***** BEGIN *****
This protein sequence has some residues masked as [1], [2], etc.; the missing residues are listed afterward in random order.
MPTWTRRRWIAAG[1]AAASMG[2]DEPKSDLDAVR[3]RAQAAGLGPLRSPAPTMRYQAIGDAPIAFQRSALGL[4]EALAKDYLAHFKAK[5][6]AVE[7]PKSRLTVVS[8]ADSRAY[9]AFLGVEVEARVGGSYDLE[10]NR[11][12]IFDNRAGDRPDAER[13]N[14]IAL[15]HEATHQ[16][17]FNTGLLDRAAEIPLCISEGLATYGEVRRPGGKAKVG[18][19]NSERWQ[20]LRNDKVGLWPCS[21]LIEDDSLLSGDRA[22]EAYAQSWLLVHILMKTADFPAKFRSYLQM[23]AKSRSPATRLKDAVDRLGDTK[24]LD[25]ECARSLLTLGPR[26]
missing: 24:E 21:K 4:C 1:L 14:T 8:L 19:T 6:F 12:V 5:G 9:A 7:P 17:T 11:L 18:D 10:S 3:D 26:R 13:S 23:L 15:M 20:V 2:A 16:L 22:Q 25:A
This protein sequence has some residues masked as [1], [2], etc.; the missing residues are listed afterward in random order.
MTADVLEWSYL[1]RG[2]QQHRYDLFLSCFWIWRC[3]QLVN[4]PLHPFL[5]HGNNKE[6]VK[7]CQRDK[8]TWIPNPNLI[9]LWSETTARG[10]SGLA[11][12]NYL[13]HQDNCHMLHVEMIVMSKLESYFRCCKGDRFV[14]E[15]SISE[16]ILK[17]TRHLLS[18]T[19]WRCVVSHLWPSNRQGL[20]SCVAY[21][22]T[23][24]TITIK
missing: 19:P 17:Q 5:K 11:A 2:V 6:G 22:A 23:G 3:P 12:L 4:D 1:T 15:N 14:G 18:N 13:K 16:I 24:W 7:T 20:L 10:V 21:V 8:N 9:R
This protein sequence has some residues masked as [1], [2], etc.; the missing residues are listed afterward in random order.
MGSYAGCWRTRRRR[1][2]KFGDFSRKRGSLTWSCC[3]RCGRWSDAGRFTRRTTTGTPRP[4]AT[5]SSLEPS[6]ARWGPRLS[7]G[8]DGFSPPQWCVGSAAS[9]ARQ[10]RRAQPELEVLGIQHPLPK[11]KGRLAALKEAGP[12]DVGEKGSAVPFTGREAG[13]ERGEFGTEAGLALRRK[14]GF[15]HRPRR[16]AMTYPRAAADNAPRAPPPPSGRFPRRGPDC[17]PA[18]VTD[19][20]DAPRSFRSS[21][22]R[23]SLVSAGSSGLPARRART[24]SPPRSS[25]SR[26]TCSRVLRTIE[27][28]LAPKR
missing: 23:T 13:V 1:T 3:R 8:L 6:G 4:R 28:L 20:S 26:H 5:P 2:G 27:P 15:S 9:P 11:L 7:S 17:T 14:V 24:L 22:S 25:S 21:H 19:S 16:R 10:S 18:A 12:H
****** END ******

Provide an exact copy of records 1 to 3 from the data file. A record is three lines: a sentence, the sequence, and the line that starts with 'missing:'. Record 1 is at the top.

This protein sequence has some residues masked as [1], [2], etc.; the missing residues are listed afterward in random order.
MPTWTRRRWIAAG[1]AAASMG[2]DEPKSDLDAVR[3]RAQAAGLGPLRSPAPTMRYQAIGDAPIAFQRSALGL[4]EALAKDYLAHFKAK[5][6]AVE[7]PKSRLTVVS[8]ADSRAY[9]AFLGVEVEARVGGSYDLE[10]NR[11][12]IFDNRAGDRPDAER[13]N[14]IAL[15]HEATHQ[16][17]FNTGLLDRAAEIPLCISEGLATYGEVRRPGGKAKVG[18][19]NSERWQ[20]LRNDKVGLWPCS[21]LIEDDSLLSGDRA[22]EAYAQSWLLVHILMKTADFPAKFRSYLQM[23]AKSRSPATRLKDAVDRLGDTK[24]LD[25]ECARSLLTLGPR[26]
missing: 24:E 21:K 4:C 1:L 14:T 8:L 19:T 6:F 12:V 5:G 9:A 7:P 17:T 11:L 18:D 10:S 3:D 26:R 13:S 23:L 15:M 20:V 2:A 16:L 22:Q 25:A
This protein sequence has some residues masked as [1], [2], etc.; the missing residues are listed afterward in random order.
MTADVLEWSYL[1]RG[2]QQHRYDLFLSCFWIWRC[3]QLVN[4]PLHPFL[5]HGNNKE[6]VK[7]CQRDK[8]TWIPNPNLI[9]LWSETTARG[10]SGLA[11][12]NYL[13]HQDNCHMLHVEMIVMSKLESYFRCCKGDRFV[14]E[15]SISE[16]ILK[17]TRHLLS[18]T[19]WRCVVSHLWPSNRQGL[20]SCVAY[21][22]T[23][24]TITIK
missing: 19:P 17:Q 5:K 11:A 2:V 6:G 22:A 23:G 3:P 12:L 4:D 1:T 15:N 14:G 18:N 13:K 16:I 24:W 7:T 20:L 10:V 21:V 8:N 9:R
This protein sequence has some residues masked as [1], [2], etc.; the missing residues are listed afterward in random order.
MGSYAGCWRTRRRR[1][2]KFGDFSRKRGSLTWSCC[3]RCGRWSDAGRFTRRTTTGTPRP[4]AT[5]SSLEPS[6]ARWGPRLS[7]G[8]DGFSPPQWCVGSAAS[9]ARQ[10]RRAQPELEVLGIQHPLPK[11]KGRLAALKEAGP[12]DVGEKGSAVPFTGREAG[13]ERGEFGTEAGLALRRK[14]GF[15]HRPRR[16]AMTYPRAAADNAPRAPPPPSGRFPRRGPDC[17]PA[18]VTD[19][20]DAPRSFRSS[21][22]R[23]SLVSAGSSGLPARRART[24]SPPRSS[25]SR[26]TCSRVLRTIE[27][28]LAPKR
missing: 23:T 13:V 1:T 3:R 8:L 6:G 4:R 28:L 20:S 26:H 5:P 2:G 27:P 15:S 9:P 11:L 7:S 17:T 14:V 24:L 22:S 25:S 21:H 19:S 16:R 10:S 18:A 12:H